An Atlas V 401 rocket from ULA (United Launch Alliance) has launched a Lockheed Martin-built, NASA Discovery-class spacecraft into orbit. Lift-off took place at 0934 GMT on 16 October from Cape Canaveral, USA, and utilised the “401” Atlas V configuration with no strap-on boosters and the standard single RL10C-1 Centaur engie. At roughly T+1 hour the spacecraft separated from the Centaur upper-stage along its Earth-escape orbit. The Lucy spacecraft has started a 12-year mission to study eight asteroids – seven of which are “Trojan” asteroids which occupy clusters in Jupiter’s orbital arc around the Sun.
However, this is not a final goodbye for Lucy. The spacecraft will return to Earth’s vicinity in October 2022 and again in December 2024 when it will undergo gravity assist manoeuvres which will help it on the long journey out towards Jupiter’s Trojans. The first scientific target on the mission’s hit-list is located in the Asteroid Belt – and is known as “52246 Donaldjohanson”. Expected to fly-by this asteroid in April 2025, it will be an opportunity to test the on-board instruments before arriving at its primary mission targets.
Arrival at the L4 Trojans (known as the “Greek camp”) is expected in August 2027. Lucy will fly-by five objects – four asteroids and one natural satellite – in the Greek camp with its last observation planned for November 2028. Once this phase is completed, Lucy will conduct a third and final Earth fly-by and gravity assist, enabling it to rendezvous with its last two targets in 2033. These two asteroids are part of the L5 Trojans (the “Trojan camp”) and form a binary pair.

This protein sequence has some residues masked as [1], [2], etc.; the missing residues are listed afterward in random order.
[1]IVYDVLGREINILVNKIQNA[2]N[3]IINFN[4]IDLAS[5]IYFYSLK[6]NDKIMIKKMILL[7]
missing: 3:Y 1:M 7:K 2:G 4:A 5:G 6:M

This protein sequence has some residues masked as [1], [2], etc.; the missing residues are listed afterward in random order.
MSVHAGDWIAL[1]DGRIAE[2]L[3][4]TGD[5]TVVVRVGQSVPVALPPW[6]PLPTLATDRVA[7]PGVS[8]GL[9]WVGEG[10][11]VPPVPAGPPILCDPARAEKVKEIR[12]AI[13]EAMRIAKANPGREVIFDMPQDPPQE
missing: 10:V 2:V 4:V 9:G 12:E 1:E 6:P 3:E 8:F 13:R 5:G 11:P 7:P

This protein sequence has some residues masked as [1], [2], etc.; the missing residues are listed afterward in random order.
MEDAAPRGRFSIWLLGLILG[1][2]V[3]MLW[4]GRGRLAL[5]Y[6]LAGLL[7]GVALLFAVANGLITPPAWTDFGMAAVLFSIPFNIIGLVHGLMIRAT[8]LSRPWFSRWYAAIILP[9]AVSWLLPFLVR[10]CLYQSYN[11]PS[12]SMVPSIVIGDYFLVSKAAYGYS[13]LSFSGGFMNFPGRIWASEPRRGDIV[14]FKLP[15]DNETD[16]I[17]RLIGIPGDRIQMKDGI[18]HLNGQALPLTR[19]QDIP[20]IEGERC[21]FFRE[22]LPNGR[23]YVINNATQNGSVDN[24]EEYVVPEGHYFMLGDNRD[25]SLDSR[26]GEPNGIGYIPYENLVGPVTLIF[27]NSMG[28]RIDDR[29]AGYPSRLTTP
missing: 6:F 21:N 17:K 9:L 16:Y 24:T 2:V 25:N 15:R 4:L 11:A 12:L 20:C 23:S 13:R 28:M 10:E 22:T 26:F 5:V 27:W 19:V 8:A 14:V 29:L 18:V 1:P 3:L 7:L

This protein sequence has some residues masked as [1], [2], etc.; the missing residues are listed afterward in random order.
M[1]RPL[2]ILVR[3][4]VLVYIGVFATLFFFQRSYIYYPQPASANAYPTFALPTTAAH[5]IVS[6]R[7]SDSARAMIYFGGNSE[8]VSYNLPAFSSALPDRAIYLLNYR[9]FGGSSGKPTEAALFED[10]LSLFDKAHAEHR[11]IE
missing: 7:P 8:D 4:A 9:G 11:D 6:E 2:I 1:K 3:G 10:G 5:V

NOTA BENE: Common nomenclature for the Jupiter Trojans is to attribute them names from the Trojan War of Greek mythology. Hence, a Greek camp at L4 and their opponents the Trojans at L5.
Update on 19 October 2021: Following Lucy’s successful separation from the Centaur upper-stage, there appears to have been an anomaly with the deployment of her Mickey Mouse-like disk-shaped solar arrays. NASA has reported that the spacecraft is healthy and stable but it appears one of the arrays has not fully “latched”. At the time of reporting, NASA was investigating what steps it could take to secure a proper latch/locking out of the fully deployed solar array.